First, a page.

The box office outlook in South Korea, which last year was the world’s fourth largest theatrical market, turned from bad to worse. Gross revenues over the weekend dropped to just $2.24 million, a slump of 40% compared with the already depressed $3.70 million total of the weekend before.
In the intervening period cinemas in the Greater Seoul area have been required to increase social distancing measures and cut their seating capacity, as a reaction to the latest surge in coronavirus cases.
From Tuesday, Seoul was placed under Level 2 restrictions on a scale of 1 to 4 of virus response. Cinemas can stay open, though many other indoor activities are banned for a week, and private groups cannot exceed more than 10 people.
Additionally, it emerged that another batch of films that had previously been targeting a theatrical release have now decided on a direct to streaming approach instead. These include the much anticipated “Space Sweepers,” mystery thriller “The Call” and comedy “What Happened to Mr. Cha?” which will all now be released by Netflix.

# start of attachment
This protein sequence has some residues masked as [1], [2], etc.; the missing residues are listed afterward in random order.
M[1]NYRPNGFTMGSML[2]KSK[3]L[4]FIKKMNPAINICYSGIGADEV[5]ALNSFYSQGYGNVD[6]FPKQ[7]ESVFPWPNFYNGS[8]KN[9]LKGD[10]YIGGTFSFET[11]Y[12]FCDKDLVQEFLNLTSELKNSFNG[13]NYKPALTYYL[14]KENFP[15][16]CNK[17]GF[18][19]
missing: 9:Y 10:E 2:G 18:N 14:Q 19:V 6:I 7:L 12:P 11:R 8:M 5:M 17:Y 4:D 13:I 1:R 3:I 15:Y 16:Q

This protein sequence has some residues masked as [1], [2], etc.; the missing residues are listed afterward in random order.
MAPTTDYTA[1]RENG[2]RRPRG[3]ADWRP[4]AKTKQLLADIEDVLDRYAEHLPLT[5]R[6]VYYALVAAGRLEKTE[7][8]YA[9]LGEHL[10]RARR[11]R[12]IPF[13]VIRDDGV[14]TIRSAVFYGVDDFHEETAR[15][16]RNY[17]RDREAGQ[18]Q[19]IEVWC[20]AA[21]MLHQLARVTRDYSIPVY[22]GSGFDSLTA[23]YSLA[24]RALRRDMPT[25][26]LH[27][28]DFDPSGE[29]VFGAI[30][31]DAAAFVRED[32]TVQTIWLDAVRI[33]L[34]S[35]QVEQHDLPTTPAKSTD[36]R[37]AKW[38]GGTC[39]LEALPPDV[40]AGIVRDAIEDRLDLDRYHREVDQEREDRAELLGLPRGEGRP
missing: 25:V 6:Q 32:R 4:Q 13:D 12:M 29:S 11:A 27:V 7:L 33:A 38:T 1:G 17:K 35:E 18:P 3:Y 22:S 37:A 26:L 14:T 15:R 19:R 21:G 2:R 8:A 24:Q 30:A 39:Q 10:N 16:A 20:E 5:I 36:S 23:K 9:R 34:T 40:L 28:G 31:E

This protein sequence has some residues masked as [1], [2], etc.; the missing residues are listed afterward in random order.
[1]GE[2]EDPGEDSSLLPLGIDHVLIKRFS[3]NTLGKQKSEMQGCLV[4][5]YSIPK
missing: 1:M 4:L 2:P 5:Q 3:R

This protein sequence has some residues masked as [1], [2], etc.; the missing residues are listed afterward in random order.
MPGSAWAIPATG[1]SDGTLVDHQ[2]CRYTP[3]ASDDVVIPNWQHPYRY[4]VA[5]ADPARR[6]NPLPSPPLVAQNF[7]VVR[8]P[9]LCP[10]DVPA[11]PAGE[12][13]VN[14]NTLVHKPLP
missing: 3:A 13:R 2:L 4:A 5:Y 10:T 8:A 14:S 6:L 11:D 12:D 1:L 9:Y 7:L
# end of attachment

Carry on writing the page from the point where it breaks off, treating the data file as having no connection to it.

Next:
The top film in Korean cinemas over the weekend was new release action comedy “Best Friend” starring Jung Woo and the ever reliable Oh Dal-su. It earned $1.01 million for a 45% market share. Since release on Nov. 25, it has a gross of $1.55 million.
American horror film “Freaky” was the weekend’s other significant release, but it failed to scare up much business. It limped into fourth place with just $170,000 and less than 20,000 tickets sold.
Previous top-ranking film “Collectors” slipped back to second place with $341,000. Since its Nov 4. outing, the Seoul-set treasure hunt film has grossed $11.4 million.
U.S. film “Run” slipped from second place to third. It grossed $309,000 over the weekend, for a running cumulative of $1.61 million since Nov. 20. Long-running Korean comedy “Samjin Company English Class” took fifth place, extending its cumulative to $12.5 million since Oct. 21.